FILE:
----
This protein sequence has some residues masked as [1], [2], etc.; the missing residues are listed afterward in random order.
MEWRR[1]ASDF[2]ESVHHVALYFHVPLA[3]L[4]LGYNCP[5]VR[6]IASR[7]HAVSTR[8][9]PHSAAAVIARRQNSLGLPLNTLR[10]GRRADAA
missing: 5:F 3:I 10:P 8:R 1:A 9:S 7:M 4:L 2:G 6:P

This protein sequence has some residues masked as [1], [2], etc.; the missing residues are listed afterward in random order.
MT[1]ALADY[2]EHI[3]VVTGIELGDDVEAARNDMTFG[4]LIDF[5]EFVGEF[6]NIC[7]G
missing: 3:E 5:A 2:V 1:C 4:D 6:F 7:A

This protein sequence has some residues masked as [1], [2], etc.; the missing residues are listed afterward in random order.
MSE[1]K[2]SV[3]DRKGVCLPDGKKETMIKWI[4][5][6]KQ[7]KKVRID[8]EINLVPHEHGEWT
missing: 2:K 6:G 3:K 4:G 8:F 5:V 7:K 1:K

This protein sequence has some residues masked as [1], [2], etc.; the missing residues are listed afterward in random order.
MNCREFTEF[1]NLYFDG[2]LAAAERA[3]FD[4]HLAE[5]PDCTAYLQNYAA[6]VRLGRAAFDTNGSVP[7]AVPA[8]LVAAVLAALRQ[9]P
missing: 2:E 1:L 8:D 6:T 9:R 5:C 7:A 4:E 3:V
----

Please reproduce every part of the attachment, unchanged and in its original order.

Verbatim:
This protein sequence has some residues masked as [1], [2], etc.; the missing residues are listed afterward in random order.
MEWRR[1]ASDF[2]ESVHHVALYFHVPLA[3]L[4]LGYNCP[5]VR[6]IASR[7]HAVSTR[8][9]PHSAAAVIARRQNSLGLPLNTLR[10]GRRADAA
missing: 5:F 3:I 10:P 8:R 1:A 9:S 7:M 4:L 2:G 6:P

This protein sequence has some residues masked as [1], [2], etc.; the missing residues are listed afterward in random order.
MT[1]ALADY[2]EHI[3]VVTGIELGDDVEAARNDMTFG[4]LIDF[5]EFVGEF[6]NIC[7]G
missing: 3:E 5:A 2:V 1:C 4:D 6:F 7:A

This protein sequence has some residues masked as [1], [2], etc.; the missing residues are listed afterward in random order.
MSE[1]K[2]SV[3]DRKGVCLPDGKKETMIKWI[4][5][6]KQ[7]KKVRID[8]EINLVPHEHGEWT
missing: 2:K 6:G 3:K 4:G 8:F 5:V 7:K 1:K

This protein sequence has some residues masked as [1], [2], etc.; the missing residues are listed afterward in random order.
MNCREFTEF[1]NLYFDG[2]LAAAERA[3]FD[4]HLAE[5]PDCTAYLQNYAA[6]VRLGRAAFDTNGSVP[7]AVPA[8]LVAAVLAALRQ[9]P
missing: 2:E 1:L 8:D 6:T 9:R 5:C 7:A 4:E 3:V